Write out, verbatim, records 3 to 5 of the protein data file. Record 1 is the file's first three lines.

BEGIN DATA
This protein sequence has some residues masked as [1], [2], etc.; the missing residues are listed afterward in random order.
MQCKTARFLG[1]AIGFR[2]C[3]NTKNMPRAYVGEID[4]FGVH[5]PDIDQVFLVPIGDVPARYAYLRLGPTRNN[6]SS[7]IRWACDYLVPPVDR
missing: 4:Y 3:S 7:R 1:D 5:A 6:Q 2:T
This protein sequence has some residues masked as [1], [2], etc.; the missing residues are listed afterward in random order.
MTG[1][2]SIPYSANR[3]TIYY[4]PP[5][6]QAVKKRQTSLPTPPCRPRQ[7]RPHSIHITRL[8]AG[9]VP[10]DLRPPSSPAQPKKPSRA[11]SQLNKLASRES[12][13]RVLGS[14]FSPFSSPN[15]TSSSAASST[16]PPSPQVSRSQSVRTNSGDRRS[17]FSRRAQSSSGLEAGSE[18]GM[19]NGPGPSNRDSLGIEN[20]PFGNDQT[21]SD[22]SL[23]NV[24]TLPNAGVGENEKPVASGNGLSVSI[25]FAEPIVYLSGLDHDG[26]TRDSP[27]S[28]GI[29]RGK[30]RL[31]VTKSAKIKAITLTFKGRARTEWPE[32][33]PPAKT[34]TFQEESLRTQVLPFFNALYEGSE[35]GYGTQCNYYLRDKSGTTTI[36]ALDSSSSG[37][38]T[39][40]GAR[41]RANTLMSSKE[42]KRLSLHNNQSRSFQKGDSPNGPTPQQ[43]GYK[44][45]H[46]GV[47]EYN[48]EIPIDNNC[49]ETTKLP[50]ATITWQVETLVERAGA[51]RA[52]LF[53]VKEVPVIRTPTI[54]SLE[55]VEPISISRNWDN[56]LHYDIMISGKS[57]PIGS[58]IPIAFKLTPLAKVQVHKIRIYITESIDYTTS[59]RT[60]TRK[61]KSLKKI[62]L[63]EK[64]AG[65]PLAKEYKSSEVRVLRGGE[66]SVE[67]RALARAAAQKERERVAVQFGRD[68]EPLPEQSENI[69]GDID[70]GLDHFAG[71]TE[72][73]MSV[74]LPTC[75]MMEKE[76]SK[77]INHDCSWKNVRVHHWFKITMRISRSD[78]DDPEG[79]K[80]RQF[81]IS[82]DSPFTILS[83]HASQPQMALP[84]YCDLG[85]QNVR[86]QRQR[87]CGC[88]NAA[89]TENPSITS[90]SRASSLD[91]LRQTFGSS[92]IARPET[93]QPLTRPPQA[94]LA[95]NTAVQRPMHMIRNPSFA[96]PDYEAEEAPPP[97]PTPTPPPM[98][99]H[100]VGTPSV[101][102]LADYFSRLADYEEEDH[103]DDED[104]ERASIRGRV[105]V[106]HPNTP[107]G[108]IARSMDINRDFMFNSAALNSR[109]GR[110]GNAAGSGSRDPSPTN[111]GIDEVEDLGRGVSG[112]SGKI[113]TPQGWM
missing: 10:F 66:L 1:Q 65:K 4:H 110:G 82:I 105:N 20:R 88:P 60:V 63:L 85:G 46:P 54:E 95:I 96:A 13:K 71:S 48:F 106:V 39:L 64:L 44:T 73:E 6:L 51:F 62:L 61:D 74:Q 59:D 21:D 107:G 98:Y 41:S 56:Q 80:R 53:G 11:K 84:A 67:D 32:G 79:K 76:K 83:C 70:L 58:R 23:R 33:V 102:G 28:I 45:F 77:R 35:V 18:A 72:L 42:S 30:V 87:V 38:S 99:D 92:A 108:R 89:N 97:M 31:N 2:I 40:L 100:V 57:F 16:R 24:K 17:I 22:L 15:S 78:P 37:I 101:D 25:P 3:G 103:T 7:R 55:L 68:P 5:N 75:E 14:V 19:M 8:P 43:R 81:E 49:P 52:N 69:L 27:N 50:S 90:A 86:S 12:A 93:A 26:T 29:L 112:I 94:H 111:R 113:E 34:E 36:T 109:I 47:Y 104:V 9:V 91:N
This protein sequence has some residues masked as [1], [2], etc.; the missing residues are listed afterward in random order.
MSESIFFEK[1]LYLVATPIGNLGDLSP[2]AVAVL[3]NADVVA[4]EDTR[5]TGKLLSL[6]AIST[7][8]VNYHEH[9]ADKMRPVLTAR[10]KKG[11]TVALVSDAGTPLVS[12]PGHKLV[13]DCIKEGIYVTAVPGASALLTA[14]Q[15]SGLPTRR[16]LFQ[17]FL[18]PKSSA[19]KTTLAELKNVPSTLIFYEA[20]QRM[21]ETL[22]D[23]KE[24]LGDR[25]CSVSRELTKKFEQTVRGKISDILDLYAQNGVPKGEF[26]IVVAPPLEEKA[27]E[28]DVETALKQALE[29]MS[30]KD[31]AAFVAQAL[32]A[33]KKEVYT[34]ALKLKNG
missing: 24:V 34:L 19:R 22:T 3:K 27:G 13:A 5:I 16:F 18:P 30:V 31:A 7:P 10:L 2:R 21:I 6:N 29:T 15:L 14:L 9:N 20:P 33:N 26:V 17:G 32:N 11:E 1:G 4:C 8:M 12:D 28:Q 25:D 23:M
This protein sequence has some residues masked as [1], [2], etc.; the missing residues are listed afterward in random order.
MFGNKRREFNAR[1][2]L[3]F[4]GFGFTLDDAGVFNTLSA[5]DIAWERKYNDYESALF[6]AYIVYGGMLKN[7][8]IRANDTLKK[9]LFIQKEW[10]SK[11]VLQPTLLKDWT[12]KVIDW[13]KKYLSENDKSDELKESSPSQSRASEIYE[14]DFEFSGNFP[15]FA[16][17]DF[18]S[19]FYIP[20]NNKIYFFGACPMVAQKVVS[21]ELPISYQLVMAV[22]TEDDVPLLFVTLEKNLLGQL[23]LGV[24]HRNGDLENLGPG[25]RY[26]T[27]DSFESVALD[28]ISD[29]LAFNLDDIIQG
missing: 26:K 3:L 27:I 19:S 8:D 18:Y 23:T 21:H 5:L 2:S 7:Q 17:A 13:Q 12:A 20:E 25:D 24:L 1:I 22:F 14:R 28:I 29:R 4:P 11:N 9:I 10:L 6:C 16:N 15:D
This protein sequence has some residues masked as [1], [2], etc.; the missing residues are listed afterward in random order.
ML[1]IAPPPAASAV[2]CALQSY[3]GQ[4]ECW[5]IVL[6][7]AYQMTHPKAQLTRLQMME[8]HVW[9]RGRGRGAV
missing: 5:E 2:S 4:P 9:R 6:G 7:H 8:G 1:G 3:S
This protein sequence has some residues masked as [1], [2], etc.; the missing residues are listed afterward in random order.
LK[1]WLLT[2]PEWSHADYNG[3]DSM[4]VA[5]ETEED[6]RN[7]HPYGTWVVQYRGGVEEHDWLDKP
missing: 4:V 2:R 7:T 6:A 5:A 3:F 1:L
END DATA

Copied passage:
This protein sequence has some residues masked as [1], [2], etc.; the missing residues are listed afterward in random order.
MSESIFFEK[1]LYLVATPIGNLGDLSP[2]AVAVL[3]NADVVA[4]EDTR[5]TGKLLSL[6]AIST[7][8]VNYHEH[9]ADKMRPVLTAR[10]KKG[11]TVALVSDAGTPLVS[12]PGHKLV[13]DCIKEGIYVTAVPGASALLTA[14]Q[15]SGLPTRR[16]LFQ[17]FL[18]PKSSA[19]KTTLAELKNVPSTLIFYEA[20]QRM[21]ETL[22]D[23]KE[24]LGDR[25]CSVSRELTKKFEQTVRGKISDILDLYAQNGVPKGEF[26]IVVAPPLEEKA[27]E[28]DVETALKQALE[29]MS[30]KD[31]AAFVAQAL[32]A[33]KKEVYT[34]ALKLKNG
missing: 24:V 34:L 19:R 22:T 3:K 27:G 13:A 5:I 16:F 18:P 30:V 31:A 7:P 10:L 2:R 21:I 6:N 29:T 15:L 14:L 9:N 20:P 33:N 26:V 17:G 32:N 11:E 1:G 4:C 8:M 12:D 28:Q 25:D 23:M
This protein sequence has some residues masked as [1], [2], etc.; the missing residues are listed afterward in random order.
MFGNKRREFNAR[1][2]L[3]F[4]GFGFTLDDAGVFNTLSA[5]DIAWERKYNDYESALF[6]AYIVYGGMLKN[7][8]IRANDTLKK[9]LFIQKEW[10]SK[11]VLQPTLLKDWT[12]KVIDW[13]KKYLSENDKSDELKESSPSQSRASEIYE[14]DFEFSGNFP[15]FA[16][17]DF[18]S[19]FYIP[20]NNKIYFFGACPMVAQKVVS[21]ELPISYQLVMAV[22]TEDDVPLLFVTLEKNLLGQL[23]LGV[24]HRNGDLENLGPG[25]RY[26]T[27]DSFESVALD[28]ISD[29]LAFNLDDIIQG
missing: 26:K 3:L 27:I 19:S 8:D 18:Y 23:T 21:H 5:L 2:S 7:Q 17:A 13:Q 12:A 20:E 25:D 24:L 1:I 22:F 14:R 28:I 29:R 4:P 11:N 9:I 10:L 6:C 16:N 15:D
This protein sequence has some residues masked as [1], [2], etc.; the missing residues are listed afterward in random order.
ML[1]IAPPPAASAV[2]CALQSY[3]GQ[4]ECW[5]IVL[6][7]AYQMTHPKAQLTRLQMME[8]HVW[9]RGRGRGAV
missing: 5:E 2:S 4:P 9:R 6:G 7:H 8:G 1:G 3:S